Mould is another great worry for the family. They moved their bed into the living room because of the pervasive mouldy smell in their bedroom. Typically the maintenance worker just paints over the mouldy growths. Or they’ll use spray paint. Not surprisingly, it keeps returning, Donna and Brent say.

Heather Fairbairn, media relations advisor for Community Services, cannot speak to the couple’s specific complaints.

While we can’t comment on specific cases, we can say that the safety and well-being of our tenants is a top priority for Metropolitan Regional Housing Authority (MRHA). We take all complaints received from tenants very seriously and staff do their best to complete the necessary work in a timely manner,” Fairbairn writes.

“We are committed to ensuring that all of our units are in good condition and with the support of our federal partners we are investing approximately $18 million into the maintenance of Nova Scotia’s public housing stock,” she writes.

“We regret any situation where a tenant may have had a negative experience. If a tenant has issues with their unit, we encourage them to contact their property manager for assistance.”

It’s not like Donna and Brent haven’t tried that.

“Housing never comes and checks things out, they never do an inspection or anything,” says Donna. “You call them, and you get these rude people, they say, we know about it. Well, all I know is that they’re not coming to fix it.”

See also: Greystone Pictorial. The state of public housing in Spryfield

If you can, please support the Nova Scotia Advocate so that it can continue to cover issues such as poverty, racism, exclusion, workers’ rights and the environment in Nova Scotia. A pay wall is not an option, since it would exclude many readers who don’t have any disposable income at all. We rely entirely on one-time donations and a tiny but mighty group of dedicated monthly sustainers.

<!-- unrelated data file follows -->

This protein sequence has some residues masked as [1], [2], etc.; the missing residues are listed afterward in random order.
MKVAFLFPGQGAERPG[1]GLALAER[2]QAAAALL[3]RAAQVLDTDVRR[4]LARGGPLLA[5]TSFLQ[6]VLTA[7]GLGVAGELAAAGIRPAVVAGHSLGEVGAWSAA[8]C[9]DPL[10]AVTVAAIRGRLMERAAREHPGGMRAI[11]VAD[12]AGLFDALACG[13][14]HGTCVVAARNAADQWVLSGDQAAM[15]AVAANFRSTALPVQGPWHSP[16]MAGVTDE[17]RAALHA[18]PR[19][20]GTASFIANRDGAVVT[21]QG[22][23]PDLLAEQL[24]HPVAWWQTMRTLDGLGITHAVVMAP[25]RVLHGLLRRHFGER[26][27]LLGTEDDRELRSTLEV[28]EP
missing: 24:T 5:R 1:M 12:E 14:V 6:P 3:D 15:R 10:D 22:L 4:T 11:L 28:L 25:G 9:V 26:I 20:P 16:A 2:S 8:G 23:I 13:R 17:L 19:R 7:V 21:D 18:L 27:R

1. When I lived in the housing units in sheet harbour , it was back in 1987, housing was on top of any issues that came up. My house was very clean and I never had any mold, sadly now housing seems to forget that people need more then just a roof over their heads, they need to be safe from toxins from mold and other issues.They cover up and repair the outer part of the units to make them look ok, but the inside is left in disrepair and not healthy for families tp live in .My daughter lives in the greystone housing units in spryfield and has the same if not worse issues.

  2. I lived in these housing units and no one ever shows up.. and our water came back with seriously high amount of arsenic and guess what was done about it???? NOTHING… I have never been so happy to be out of these homes… they are people… start treating them like one

    1. They do treat people in housing like dirt. All they want is to get tenents to send in their income to see if they can raise rent. Power can be worth more than the rent. They start doing work but now they are slacking off they did nothing here all this week. They are messy and dont clean up after themselves.

  3. In what universe is it okay to tell people to just urinate and defecate into a bucket instead of helping them fix the problem? That is degrading, disrespectful, and dehumanizing. If you are poor in this province you are expected to live without dignity.

    1. You have that right. They dont even come on weekends of there is an emergency. They sent out a contractor who said he didnt know what to do. They just could have called a septic pump truck. Im sure they work weekends.

Comments are closed.